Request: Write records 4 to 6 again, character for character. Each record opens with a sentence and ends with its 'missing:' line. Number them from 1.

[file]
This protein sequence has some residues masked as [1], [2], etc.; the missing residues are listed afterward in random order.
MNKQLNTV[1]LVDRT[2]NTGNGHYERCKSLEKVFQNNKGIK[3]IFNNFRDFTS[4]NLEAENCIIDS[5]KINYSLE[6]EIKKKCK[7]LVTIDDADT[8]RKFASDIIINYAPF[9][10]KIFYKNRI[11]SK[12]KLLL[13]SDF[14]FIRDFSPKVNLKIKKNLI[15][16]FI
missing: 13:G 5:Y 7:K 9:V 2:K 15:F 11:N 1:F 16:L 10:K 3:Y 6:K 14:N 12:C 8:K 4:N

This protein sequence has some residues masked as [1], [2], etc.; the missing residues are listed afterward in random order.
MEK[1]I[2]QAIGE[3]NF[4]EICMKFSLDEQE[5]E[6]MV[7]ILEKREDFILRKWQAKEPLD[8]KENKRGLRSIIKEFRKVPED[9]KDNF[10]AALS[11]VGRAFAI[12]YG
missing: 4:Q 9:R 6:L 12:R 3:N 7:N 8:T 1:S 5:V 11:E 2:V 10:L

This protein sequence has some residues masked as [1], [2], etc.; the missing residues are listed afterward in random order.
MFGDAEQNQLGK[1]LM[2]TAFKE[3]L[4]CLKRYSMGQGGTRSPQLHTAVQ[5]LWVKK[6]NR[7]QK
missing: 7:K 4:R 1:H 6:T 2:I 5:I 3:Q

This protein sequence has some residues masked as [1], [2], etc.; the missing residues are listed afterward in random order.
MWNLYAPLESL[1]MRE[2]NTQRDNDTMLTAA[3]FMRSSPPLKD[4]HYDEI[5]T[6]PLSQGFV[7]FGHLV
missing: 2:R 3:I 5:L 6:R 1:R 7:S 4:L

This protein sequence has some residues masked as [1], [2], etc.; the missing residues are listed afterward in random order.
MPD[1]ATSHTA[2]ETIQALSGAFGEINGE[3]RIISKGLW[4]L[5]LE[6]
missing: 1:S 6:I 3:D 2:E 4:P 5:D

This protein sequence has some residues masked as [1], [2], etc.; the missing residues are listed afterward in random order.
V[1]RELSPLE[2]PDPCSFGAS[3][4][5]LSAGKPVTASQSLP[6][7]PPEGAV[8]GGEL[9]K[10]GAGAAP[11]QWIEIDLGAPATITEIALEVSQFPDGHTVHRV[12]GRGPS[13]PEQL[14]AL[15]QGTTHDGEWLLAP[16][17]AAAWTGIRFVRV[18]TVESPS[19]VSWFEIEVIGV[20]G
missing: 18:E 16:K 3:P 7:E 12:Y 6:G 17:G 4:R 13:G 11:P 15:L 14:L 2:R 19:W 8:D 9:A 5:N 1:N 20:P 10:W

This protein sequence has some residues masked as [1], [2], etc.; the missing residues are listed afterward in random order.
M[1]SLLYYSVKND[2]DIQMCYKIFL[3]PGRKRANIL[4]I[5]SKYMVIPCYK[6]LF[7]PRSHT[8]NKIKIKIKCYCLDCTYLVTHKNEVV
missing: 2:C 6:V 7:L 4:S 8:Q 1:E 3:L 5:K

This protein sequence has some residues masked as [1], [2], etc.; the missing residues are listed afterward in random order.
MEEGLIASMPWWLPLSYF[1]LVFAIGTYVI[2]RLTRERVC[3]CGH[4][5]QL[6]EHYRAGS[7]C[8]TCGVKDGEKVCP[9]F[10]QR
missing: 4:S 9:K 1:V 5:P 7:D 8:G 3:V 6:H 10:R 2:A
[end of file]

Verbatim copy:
This protein sequence has some residues masked as [1], [2], etc.; the missing residues are listed afterward in random order.
MWNLYAPLESL[1]MRE[2]NTQRDNDTMLTAA[3]FMRSSPPLKD[4]HYDEI[5]T[6]PLSQGFV[7]FGHLV
missing: 2:R 3:I 5:L 6:R 1:R 7:S 4:L

This protein sequence has some residues masked as [1], [2], etc.; the missing residues are listed afterward in random order.
MPD[1]ATSHTA[2]ETIQALSGAFGEINGE[3]RIISKGLW[4]L[5]LE[6]
missing: 1:S 6:I 3:D 2:E 4:P 5:D

This protein sequence has some residues masked as [1], [2], etc.; the missing residues are listed afterward in random order.
V[1]RELSPLE[2]PDPCSFGAS[3][4][5]LSAGKPVTASQSLP[6][7]PPEGAV[8]GGEL[9]K[10]GAGAAP[11]QWIEIDLGAPATITEIALEVSQFPDGHTVHRV[12]GRGPS[13]PEQL[14]AL[15]QGTTHDGEWLLAP[16][17]AAAWTGIRFVRV[18]TVESPS[19]VSWFEIEVIGV[20]G
missing: 18:E 16:K 3:P 7:E 12:Y 6:G 17:G 4:R 13:G 11:P 15:L 14:L 2:R 19:W 8:D 9:A 5:N 1:N 20:P 10:W